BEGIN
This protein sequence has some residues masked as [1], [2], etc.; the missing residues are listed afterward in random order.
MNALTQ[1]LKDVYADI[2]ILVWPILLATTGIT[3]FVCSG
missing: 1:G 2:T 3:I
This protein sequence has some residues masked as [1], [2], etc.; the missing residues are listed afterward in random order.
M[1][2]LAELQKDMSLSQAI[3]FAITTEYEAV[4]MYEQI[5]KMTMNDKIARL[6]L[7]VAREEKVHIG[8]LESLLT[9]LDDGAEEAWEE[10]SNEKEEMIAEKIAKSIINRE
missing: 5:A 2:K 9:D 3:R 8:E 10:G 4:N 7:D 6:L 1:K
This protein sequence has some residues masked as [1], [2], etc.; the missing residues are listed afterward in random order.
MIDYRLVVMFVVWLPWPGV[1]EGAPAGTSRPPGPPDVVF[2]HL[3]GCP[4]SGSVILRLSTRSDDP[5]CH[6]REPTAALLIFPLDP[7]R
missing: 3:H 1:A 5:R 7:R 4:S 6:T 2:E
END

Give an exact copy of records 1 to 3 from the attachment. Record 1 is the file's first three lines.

This protein sequence has some residues masked as [1], [2], etc.; the missing residues are listed afterward in random order.
MNALTQ[1]LKDVYADI[2]ILVWPILLATTGIT[3]FVCSG
missing: 1:G 2:T 3:I
This protein sequence has some residues masked as [1], [2], etc.; the missing residues are listed afterward in random order.
M[1][2]LAELQKDMSLSQAI[3]FAITTEYEAV[4]MYEQI[5]KMTMNDKIARL[6]L[7]VAREEKVHIG[8]LESLLT[9]LDDGAEEAWEE[10]SNEKEEMIAEKIAKSIINRE
missing: 5:A 2:K 9:D 3:R 8:E 10:G 4:N 7:D 6:L 1:K
This protein sequence has some residues masked as [1], [2], etc.; the missing residues are listed afterward in random order.
MIDYRLVVMFVVWLPWPGV[1]EGAPAGTSRPPGPPDVVF[2]HL[3]GCP[4]SGSVILRLSTRSDDP[5]CH[6]REPTAALLIFPLDP[7]R
missing: 3:H 1:A 5:R 7:R 4:S 6:T 2:E